Screens and Beyond: An Analysis of (Tech) Toys Marketed for Infants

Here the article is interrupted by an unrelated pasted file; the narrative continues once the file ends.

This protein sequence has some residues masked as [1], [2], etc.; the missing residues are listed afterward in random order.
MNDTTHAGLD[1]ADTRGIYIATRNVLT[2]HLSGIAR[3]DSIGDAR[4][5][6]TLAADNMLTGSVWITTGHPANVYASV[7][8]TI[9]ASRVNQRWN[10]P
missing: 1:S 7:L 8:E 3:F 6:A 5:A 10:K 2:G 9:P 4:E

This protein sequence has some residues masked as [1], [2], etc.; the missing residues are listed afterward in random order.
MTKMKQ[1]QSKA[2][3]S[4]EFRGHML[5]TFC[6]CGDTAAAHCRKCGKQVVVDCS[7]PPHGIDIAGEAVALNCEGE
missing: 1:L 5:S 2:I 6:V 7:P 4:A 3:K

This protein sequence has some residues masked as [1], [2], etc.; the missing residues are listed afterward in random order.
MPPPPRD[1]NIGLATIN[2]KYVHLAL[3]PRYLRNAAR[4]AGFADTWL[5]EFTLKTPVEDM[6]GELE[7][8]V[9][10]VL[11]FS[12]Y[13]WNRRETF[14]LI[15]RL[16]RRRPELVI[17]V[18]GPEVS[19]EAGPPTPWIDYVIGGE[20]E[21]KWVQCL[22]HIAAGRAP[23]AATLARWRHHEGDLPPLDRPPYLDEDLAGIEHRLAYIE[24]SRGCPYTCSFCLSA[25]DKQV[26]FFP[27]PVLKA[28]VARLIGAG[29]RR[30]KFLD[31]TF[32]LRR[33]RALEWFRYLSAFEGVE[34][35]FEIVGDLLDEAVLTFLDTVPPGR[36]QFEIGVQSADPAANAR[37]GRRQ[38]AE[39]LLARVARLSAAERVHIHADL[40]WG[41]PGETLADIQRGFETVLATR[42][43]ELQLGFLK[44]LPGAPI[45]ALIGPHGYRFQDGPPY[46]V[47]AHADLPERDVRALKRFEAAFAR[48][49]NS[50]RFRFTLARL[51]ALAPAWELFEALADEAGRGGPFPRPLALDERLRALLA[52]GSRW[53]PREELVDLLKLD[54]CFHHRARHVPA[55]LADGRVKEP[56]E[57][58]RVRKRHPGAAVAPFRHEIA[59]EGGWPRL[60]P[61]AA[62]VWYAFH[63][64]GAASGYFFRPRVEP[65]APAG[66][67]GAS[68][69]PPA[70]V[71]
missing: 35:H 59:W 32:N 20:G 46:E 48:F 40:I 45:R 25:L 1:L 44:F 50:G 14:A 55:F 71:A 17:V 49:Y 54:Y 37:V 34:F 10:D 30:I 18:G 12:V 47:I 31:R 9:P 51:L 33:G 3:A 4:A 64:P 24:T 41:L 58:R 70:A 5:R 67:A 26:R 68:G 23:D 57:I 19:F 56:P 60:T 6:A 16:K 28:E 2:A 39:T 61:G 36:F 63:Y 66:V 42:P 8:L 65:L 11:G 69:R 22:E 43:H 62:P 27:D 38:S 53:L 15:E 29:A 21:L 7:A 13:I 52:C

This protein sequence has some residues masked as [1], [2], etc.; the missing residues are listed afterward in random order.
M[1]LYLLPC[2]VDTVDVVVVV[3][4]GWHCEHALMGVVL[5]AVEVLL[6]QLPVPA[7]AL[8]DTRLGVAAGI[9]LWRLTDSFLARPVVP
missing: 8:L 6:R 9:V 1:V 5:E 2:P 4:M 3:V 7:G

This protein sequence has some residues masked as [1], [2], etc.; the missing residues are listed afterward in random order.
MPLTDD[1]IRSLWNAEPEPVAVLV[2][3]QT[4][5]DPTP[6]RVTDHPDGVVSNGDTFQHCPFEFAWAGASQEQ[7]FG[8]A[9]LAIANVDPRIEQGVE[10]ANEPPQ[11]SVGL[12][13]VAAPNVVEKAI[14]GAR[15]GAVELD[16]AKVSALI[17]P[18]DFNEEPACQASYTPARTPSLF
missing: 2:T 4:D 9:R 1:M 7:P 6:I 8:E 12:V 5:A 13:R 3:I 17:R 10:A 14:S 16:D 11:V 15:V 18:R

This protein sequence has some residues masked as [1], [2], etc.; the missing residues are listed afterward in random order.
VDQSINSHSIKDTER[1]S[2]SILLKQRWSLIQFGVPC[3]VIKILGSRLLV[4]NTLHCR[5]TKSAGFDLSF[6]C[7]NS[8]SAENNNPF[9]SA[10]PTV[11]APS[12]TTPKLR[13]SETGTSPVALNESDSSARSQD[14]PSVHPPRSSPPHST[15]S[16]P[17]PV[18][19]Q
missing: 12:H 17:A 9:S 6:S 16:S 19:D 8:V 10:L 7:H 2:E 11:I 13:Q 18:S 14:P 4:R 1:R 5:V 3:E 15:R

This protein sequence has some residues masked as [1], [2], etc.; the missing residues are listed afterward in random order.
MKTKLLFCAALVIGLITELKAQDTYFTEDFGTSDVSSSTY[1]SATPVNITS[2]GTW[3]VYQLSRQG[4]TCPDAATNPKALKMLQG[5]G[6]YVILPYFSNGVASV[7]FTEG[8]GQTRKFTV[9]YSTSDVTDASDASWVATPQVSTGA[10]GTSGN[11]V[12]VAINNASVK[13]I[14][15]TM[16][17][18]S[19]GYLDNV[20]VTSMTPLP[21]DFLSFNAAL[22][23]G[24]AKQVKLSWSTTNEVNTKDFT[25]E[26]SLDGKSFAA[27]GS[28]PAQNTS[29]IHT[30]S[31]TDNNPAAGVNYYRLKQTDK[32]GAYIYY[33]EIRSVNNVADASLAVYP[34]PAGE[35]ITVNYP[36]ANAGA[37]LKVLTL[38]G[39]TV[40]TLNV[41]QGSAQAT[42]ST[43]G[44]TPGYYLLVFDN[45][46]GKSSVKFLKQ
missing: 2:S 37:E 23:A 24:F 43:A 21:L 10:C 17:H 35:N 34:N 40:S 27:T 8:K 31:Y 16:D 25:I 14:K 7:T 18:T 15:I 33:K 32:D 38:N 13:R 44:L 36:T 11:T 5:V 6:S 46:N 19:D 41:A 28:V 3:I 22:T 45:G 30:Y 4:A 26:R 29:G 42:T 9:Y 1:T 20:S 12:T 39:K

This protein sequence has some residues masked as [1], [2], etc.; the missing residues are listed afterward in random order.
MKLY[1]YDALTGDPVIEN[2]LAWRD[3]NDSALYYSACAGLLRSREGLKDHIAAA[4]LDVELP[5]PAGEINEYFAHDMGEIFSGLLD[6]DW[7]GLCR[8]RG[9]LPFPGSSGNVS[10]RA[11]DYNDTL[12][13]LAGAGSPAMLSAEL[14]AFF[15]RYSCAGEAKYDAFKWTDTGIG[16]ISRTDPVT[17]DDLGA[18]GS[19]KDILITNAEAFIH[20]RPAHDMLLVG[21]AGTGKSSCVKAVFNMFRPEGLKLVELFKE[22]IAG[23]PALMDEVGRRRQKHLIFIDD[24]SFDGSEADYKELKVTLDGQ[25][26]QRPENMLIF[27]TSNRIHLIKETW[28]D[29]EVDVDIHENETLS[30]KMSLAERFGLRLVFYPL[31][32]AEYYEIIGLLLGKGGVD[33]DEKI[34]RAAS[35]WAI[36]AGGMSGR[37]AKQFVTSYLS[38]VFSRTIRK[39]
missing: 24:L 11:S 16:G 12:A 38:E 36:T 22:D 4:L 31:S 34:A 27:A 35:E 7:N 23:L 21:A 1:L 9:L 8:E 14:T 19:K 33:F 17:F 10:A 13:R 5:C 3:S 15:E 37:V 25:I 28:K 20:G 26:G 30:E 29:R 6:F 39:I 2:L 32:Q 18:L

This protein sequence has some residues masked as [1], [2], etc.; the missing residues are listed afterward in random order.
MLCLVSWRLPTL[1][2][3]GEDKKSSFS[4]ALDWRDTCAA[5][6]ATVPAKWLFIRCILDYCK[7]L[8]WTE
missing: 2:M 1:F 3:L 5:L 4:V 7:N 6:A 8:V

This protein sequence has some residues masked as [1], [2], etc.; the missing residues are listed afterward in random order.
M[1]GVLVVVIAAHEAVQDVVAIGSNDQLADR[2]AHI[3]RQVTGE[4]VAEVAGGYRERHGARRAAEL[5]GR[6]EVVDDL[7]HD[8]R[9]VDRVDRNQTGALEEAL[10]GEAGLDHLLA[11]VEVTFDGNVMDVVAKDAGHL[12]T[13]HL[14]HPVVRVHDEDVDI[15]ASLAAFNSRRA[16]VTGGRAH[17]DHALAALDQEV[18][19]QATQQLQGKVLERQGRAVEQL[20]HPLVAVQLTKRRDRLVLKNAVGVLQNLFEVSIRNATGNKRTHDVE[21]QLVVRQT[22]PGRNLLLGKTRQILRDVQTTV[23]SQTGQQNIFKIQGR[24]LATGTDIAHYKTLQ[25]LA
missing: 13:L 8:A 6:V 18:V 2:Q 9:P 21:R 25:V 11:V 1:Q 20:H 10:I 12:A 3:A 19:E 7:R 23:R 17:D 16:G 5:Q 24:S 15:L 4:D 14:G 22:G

This study investigated how digital technology is infiltrating the toy market. Few toys are designed with input from developmental scientists. The changing nature of toys is an important contextual factor of development, especially in light of the American Academy of Pediatrics’ recommendation that parents limit screen time for their young children. In this study, 444 toys advertised primarily as appropriate for infants (ages 0-24 months) were considered, from two retailers. One of those retailers served customers with a higher base income (“HBI”), while the others served those with a lower based income (“LBI”) The variables examined were: price; gender-based marketing; electronic toy features; educational marketing; and the primary developmental domain addressed (physical, cognitive, or social). Preliminary analyses showed that (i) the LBI retailer had only a slightly lower average price than its more upmarket competitor; (ii) a larger percentage of the LBI retailers’ toys were electronic, and (iii) a largely percentage of the LBI retailer’s toys were marketed as “Educational”. At both stores, a majority of the toys for the infant market targeted the physical domain, with cognitive the next most common target.